Namespaces

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A namespace is a name that is used to organize related types within an assembly or across assemblies. In most of the examples used in the book so far, not much organization has been needed because an example has typically declared only one or two types. However, consider the .NET Framework, which contains thousands upon thousands of types ”finding a single type among all those types could be quite a chore, especially if you weren't sure what name you were looking for! Namespaces are used to organize and categorize the types in the .NET Framework to make it easier to find the types that might be needed in any particular situation. For example, all the types that are used to create forms are defined under the System.Windows.Forms namespace, while all the types that can be used to do disk I/O are defined in the System.IO namespace. As you can see from the examples just given, namespaces can contain other namespaces, allowing multiple levels of organization.

A new namespace is declared in Visual Basic .NET using a namespace declaration. Any type declaration within a namespace declaration becomes part of that namespace. For example, the following code declares the module Test within the Testing namespace.

 Namespace Testing   Module Test     Sub Main()     End Sub   End Module End Namespace 

Namespace declarations can be nested within one another. The following example defines two modules: Testing.Test and Testing.SubTest.Test .

 Namespace Testing   Module Test     ...   End Module   Namespace SubTest     Module Test       ...     End Module   End Namespace End Namespace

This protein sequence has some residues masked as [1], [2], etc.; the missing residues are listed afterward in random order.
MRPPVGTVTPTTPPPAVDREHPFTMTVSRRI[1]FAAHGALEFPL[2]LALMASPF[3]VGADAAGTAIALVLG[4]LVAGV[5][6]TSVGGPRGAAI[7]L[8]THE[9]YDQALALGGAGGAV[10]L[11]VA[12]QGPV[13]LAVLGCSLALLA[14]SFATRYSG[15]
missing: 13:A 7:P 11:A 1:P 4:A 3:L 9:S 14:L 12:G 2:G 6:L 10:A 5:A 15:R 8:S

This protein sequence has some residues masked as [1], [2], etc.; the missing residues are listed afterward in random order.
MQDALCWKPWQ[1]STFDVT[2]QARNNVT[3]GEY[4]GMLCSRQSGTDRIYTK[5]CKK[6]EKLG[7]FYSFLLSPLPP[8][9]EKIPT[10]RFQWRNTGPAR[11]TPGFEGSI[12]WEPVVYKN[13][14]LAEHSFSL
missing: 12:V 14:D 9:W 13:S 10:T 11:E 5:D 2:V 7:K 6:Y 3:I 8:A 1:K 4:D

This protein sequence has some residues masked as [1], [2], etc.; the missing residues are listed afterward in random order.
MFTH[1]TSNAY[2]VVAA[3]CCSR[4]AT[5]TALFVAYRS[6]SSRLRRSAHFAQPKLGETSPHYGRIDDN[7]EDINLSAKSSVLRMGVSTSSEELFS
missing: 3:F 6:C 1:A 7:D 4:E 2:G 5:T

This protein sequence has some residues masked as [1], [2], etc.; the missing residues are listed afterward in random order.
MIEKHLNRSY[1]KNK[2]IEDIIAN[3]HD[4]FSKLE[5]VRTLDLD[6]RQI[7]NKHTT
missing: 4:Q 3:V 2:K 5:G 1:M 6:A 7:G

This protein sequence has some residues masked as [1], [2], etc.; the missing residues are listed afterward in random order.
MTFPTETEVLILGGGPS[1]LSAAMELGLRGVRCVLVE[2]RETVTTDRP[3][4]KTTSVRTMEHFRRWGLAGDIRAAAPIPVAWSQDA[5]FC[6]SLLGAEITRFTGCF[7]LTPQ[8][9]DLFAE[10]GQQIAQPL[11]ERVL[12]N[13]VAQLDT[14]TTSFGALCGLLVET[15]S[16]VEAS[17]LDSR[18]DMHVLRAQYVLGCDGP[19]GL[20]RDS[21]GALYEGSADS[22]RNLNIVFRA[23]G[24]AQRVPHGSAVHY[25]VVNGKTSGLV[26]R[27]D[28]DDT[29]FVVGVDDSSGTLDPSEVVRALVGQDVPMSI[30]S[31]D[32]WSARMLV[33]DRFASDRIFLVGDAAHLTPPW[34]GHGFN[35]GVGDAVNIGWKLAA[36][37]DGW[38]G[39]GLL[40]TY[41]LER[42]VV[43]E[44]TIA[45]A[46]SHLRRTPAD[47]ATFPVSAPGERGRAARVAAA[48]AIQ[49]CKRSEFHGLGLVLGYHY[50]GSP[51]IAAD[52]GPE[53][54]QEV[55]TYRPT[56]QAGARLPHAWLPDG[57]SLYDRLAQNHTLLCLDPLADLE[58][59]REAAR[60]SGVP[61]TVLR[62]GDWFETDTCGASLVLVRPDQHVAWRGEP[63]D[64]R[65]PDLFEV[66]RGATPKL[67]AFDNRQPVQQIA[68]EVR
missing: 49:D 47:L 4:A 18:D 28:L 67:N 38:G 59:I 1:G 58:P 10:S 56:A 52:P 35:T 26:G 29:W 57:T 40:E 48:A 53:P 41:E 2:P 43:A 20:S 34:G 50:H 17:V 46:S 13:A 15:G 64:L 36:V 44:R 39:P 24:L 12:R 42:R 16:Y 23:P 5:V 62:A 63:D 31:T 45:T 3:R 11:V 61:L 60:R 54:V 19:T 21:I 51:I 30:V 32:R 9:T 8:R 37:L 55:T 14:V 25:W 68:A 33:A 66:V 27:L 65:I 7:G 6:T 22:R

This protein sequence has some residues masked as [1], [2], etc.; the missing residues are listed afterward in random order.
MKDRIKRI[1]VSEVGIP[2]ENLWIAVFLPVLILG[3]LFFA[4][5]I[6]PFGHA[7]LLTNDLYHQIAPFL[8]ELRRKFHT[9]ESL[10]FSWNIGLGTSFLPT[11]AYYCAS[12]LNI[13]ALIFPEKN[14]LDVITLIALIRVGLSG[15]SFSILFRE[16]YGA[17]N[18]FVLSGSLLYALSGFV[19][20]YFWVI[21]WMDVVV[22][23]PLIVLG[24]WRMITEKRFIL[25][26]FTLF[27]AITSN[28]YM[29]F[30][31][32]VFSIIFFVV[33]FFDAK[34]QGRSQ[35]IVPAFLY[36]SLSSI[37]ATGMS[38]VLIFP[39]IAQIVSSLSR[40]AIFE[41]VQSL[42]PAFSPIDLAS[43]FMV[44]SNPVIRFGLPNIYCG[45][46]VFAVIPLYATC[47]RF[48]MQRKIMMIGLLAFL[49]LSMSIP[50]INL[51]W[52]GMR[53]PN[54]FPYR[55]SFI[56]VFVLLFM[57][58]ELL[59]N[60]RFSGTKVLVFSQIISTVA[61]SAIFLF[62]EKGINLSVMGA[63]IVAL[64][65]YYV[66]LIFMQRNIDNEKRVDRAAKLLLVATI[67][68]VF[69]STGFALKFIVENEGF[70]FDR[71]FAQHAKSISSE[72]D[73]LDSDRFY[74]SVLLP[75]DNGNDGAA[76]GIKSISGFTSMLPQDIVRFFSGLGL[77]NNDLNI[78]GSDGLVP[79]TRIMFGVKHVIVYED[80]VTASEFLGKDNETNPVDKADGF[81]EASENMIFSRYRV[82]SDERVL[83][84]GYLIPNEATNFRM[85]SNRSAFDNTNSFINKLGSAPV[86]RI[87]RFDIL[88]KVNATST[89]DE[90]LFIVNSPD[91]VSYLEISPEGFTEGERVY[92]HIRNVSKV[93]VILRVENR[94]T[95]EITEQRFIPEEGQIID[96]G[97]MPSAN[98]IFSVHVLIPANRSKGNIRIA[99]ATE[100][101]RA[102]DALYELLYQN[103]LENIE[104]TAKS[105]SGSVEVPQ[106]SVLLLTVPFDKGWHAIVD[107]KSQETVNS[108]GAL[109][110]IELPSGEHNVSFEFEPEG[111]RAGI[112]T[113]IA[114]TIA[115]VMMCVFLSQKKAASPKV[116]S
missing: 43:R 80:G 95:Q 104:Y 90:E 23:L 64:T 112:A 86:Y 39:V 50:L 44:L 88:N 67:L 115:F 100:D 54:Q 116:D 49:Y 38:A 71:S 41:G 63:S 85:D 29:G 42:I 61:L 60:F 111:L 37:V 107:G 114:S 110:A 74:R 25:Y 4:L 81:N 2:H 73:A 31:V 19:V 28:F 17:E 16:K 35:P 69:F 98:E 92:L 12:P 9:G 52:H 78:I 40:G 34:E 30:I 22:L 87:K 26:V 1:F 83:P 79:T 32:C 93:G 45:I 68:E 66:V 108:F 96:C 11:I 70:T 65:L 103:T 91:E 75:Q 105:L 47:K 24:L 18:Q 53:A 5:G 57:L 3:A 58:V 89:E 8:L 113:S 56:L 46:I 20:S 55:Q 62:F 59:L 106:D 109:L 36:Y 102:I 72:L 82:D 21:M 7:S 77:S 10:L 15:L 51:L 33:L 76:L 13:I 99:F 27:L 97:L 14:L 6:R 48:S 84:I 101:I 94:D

Instead of nesting two namespace declarations within one another, it is also possible for brevity's sake to use a dot-separated name to refer to all the nested namespace declarations at once. The following two declarations define types in exactly the same namespace.

 Namespace Testing.SubTest   Module Test1     ...   End Module End Namespace Namespace Testing   Namespace SubTest     Module Test2       ...     End Module   End Namespace End Namespace 

Namespaces are unlike any other kind of declaration in that they are open -ended . This means that the same namespace can be declared repeatedly, and each declaration adds members to the same namespace. For example, the following declarations add two modules to the same namespace; thus they can refer to one another without qualification.

 Namespace Testing   Module Test     Sub Main()       Console.WriteLine(Add(10, 20))     End Sub   End Module End Namespace Namespace Testing   Module Math     Function Add(ByVal x As Integer, ByVal y As Integer) As Integer       Return x + y     End Function   End Module End Namespace 

NOTE

Because namespaces are open-ended, the accessibility level Private has no meaning in a namespace. Declarations in namespaces can only use the access levels Public and Friend .


Multiple assemblies can contribute types to a namespace. For example, all the class libraries in the .NET Framework contribute types to the System namespace (or to a subnamespace of the System namespace).